Here are working proofs of both. I was surprised that I prefer version 1, when I thought that version 2 was looking much stronger. They both need more work however.
I treated myself to a short trip to Sydney this week, mainly to see the Yoko Ono exhibition at the Museum of Contemporary Art. It is a very participatory exhibition - lots of works that visitors add to, or may take away from. It's quite beautiful and meditative, which sounds somewhat contradictory in light the participatory elements, but true nevertheless. There are a couple of videos of Yoko performing her work 'Cut Piece', one from 1964 and one from 2003. It's quite difficult to watch the early one. She looks like a young, very vulnerable, but courageous woman - very moving. In the latter she's much more in control and respected by the audience/participants. There was an early Fluxus film of anonymous bottoms that I found funny and intriguing.
|Wish Tree for Sydney|
|Morning Beams / Cleaning Piece - Riverbed both 1996|
|We're all water 2006 / 2013|
If you happen to be in Sydney over the next 6 weeks or so, I would highly recommend making the trip to Carriageworks, not far from Redfern Station, to see Chance, the wonderful installation by French artist Christian Boltanski. Carriageworks is a multi-arts venue in a huge old industrial building, presumably where train carriages were built. It's the perfect space for Boltanski's tall, narrow scaffolding structure through which a ribbon - of grainy images of faces of newborn infants sourced from Polish press announcements - runs.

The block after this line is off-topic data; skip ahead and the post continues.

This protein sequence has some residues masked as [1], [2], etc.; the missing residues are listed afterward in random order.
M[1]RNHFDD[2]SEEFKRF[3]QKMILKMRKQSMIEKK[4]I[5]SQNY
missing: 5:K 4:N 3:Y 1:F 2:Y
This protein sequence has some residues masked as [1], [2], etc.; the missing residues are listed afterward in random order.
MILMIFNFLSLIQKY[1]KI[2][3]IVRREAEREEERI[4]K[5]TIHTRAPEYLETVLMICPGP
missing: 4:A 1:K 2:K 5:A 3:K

The building is pretty impressive - the corridor to the toilets!
I also went to the Art Gallery of NSW to see America, Painting a Nation, which was quite interesting. Much more impressive, for me, is the exhibition Yirrkala-drawings. There are 81 coloured crayon drawings on butchers paper from 1947, by senior ceremonial leaders at Yirrkala in north-east Arnhem Land, who produced hundreds of the vibrant drawings for the anthropologists Ronald and Catherine Berndt.
I was also delighted to see Imants Tillers' Conversations with the Bride on show in the 20th Century Australian galleries. It was quite a wonderful experience to wander through and have an up-close viewing of this installation that I had studied as a student of Australian Art History at Latrobe University in the mid 1990s. You can probably work out from these details the identity of 'the bride' referred to in the title!
|Imants Tillers Conversations with the Bride (details)|
Though pushed for time (had to catch the train to the airport), I always love to pay a visit to some of my favourite works - Grace Cossington Smith's The Curve of the Bridge (1928-29), The Lacquer Room (1936) and The Sock Knitter (1915) and the Margaret Prestons. There was also a small group of Martin Sharp's brilliant posters on the wall, including Mr Tambourine Man, from about 1967.
I had a fabulous time - Sydney is a great place for a flying visit!